EGYPT: Two new plants convert waste into electricity in Abu Khreita

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EGYPT: Two new plants convert waste into electricity in Abu Khreita©Belish/Shutterstock

The Egyptian Arab British Company for Dynamic Industries (ABD) has completed the construction of two solid waste-to-energy plants in the city of Abu Khreita, Egypt. The announcement was made by the president of the Egyptian company, Mohamed Hillel.

In Egypt, the private sector is joining the government in its policy of diversifying electricity supply sources. The Egyptian Arab British Company for Dynamic Industries (ABD) has just completed the construction and installation of two solid waste to electricity plants in the country. The new units are located in the city of Abu Khreita.

The two plants handle 2,800 tonnes of solid waste daily. ABD estimates that this amount of waste will generate up to 123 MW of electricity per hour, or 2,952 MW per day. This initiative will support the Egyptian government in its integrated strategy (adopted in 2014) for sustainable energy by 2035 with the aim of phasing out the energy subsidy regime, diversifying the electricity mix to 42% renewables, but also promoting energy efficiency.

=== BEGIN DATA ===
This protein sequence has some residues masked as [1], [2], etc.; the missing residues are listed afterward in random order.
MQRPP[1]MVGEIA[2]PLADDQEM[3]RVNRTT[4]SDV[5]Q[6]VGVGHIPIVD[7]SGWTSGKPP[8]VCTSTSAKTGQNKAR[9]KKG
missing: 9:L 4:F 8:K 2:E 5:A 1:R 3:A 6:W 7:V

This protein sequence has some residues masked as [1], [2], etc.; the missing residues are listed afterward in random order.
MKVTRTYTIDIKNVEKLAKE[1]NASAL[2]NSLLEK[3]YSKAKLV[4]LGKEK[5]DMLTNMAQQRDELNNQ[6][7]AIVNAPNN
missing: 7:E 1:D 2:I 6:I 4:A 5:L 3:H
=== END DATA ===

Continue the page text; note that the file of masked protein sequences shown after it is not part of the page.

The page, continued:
750 million investment

The Abu Khreita waste-to-energy project will also accelerate the fight against solid waste pollution in the land of the pharaohs. Egypt is aiming for a 50% reduction in solid and sanitary waste pollution by 2030, through the gradual adoption of the circular economy.

Read also – AFRICA: the circular economy at the heart of ecosystem preservation

According to the ABD, the construction of the two new plants required an investment of €750 million, or almost 15 billion Egyptian pounds. The Egyptian company says it will benefit from the expertise of two global industrial entities in converting waste into electricity. No information was released on the names of the partner industries, nor on the technique used in the new plants.

“We have also provided university hospitals with medical shredders that sort and shred sanitary waste,” says Mohamed Hillel, ABD’s president.

Inès Magoum

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